Border dispute

During the day, most corals are withdrawn within their tough exteriors. It's only at night when there are fewer predators on the reef, that the corals spread their tentacles out to feed. Each tentacle has batteries of stinging cells which fire on contact. Once the prey is caught, it's passed down to the polyp's mouth. It's at night when the polyps are extended that the corals add to the limestone foundations beneath them. As they grow larger, the corals begin to overlap and that means trouble. Detecting each other chemically, the dominant coral extrudes its guts on to the neighbouring coral and digests it alive. By the following morning, a pale white band of the limestone skeleton is all that is left of the overnight border dispute.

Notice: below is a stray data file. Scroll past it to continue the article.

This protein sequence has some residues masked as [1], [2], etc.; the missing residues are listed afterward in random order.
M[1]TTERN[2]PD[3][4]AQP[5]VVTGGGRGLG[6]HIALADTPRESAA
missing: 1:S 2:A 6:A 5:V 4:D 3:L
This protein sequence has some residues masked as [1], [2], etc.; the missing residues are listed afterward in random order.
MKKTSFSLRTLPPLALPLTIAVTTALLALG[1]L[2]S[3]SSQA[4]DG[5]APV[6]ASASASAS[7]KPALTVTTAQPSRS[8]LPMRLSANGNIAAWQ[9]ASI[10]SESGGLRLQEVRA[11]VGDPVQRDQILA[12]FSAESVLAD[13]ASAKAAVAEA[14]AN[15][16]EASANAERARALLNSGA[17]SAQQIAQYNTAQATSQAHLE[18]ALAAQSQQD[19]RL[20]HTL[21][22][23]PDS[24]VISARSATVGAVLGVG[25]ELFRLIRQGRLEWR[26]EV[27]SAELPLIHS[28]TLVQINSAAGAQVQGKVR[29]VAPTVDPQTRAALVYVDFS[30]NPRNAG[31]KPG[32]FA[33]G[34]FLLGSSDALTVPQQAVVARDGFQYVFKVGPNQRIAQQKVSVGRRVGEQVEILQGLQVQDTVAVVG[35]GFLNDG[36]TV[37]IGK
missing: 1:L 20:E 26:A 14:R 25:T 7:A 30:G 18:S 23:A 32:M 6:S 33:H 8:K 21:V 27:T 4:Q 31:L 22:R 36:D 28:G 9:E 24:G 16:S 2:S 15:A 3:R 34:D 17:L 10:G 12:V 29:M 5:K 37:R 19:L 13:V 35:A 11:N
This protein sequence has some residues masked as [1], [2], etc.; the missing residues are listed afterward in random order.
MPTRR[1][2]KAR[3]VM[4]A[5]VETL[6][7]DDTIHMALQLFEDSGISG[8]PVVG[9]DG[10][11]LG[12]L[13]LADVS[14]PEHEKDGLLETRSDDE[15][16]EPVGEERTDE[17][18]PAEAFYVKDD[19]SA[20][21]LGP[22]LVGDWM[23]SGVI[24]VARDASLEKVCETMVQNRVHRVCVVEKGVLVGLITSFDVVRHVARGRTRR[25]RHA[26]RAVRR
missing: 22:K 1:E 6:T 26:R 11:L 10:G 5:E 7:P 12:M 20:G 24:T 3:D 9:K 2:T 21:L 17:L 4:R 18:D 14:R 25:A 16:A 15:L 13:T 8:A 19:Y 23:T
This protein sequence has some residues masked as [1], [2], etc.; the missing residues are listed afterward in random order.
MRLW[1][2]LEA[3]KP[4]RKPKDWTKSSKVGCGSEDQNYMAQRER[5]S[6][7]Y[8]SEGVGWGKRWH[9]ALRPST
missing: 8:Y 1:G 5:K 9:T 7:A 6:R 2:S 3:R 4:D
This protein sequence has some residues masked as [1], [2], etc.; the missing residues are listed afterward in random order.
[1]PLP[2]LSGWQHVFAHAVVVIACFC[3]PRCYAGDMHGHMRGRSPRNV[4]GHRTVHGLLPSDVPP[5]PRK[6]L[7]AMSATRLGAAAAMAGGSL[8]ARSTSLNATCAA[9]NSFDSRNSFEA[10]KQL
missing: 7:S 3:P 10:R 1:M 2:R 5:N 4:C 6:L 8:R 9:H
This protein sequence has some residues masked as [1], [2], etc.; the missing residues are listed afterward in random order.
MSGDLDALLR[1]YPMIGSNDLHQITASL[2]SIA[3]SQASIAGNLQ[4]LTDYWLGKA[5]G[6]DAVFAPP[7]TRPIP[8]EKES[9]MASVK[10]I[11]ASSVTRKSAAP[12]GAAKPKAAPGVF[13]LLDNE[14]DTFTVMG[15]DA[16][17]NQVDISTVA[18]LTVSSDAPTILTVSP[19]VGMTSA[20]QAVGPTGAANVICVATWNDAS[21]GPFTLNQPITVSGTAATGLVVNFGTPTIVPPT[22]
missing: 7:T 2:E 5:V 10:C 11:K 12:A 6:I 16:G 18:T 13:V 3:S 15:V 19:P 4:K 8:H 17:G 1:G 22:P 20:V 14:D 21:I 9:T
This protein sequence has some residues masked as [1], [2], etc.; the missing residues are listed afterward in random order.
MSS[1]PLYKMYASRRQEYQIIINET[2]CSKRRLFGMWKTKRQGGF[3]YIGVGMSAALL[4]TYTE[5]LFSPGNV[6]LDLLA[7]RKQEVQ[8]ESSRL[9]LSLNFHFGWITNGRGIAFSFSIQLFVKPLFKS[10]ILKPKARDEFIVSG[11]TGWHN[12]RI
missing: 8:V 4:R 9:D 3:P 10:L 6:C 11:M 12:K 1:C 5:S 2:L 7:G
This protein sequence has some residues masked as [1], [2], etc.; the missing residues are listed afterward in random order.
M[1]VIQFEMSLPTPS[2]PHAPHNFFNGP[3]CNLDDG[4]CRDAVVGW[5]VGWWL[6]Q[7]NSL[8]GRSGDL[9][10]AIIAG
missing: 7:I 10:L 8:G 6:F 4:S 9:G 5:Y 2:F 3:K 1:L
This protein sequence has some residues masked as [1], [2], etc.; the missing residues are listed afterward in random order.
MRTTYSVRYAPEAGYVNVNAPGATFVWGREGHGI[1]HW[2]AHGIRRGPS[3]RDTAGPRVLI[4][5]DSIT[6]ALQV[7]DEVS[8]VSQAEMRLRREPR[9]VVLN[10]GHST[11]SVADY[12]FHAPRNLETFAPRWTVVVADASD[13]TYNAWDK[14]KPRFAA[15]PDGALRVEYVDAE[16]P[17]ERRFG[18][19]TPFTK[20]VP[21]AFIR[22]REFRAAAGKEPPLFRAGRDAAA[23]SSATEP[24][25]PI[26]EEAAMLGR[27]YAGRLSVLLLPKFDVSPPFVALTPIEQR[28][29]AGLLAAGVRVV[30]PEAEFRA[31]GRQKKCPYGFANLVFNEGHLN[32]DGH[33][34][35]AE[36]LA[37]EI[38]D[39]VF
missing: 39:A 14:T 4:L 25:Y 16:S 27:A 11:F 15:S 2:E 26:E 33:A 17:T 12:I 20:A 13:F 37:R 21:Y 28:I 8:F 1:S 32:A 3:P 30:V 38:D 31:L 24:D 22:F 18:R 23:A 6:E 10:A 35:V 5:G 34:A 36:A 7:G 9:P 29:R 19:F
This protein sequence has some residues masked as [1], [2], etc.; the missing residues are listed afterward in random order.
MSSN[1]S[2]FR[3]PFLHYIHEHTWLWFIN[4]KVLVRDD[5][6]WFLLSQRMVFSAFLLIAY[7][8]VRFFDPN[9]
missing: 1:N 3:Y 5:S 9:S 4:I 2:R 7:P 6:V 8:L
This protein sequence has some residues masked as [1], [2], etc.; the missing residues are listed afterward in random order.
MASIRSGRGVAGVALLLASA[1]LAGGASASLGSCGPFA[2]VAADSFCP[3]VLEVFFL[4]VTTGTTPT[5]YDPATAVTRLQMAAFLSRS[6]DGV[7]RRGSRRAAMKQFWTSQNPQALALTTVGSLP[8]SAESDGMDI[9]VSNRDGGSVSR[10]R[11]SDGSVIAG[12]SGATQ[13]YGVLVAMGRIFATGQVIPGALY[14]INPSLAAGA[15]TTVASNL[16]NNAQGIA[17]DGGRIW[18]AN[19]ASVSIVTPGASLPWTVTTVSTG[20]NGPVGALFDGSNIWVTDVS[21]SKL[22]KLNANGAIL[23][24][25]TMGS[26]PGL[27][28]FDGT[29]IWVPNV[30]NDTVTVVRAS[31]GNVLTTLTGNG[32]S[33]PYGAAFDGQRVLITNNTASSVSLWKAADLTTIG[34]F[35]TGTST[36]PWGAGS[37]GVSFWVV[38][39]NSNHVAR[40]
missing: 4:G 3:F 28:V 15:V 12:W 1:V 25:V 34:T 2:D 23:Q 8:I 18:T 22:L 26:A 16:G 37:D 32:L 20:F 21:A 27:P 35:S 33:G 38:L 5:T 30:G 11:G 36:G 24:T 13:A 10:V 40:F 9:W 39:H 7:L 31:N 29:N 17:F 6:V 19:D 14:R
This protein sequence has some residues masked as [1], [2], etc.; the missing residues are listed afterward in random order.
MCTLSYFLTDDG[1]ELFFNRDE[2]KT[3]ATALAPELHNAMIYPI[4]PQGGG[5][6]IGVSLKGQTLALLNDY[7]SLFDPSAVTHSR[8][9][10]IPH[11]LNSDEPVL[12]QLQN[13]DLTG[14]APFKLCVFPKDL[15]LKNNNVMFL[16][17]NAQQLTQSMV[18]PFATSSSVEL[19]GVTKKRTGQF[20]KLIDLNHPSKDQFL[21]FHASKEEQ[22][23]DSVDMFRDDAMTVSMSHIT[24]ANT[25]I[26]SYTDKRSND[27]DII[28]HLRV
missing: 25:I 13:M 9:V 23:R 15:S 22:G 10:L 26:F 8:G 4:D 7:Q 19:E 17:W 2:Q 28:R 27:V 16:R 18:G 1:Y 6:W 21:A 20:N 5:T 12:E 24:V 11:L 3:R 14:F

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3 minutes


Role Contributor
PresenterDavid Attenborough

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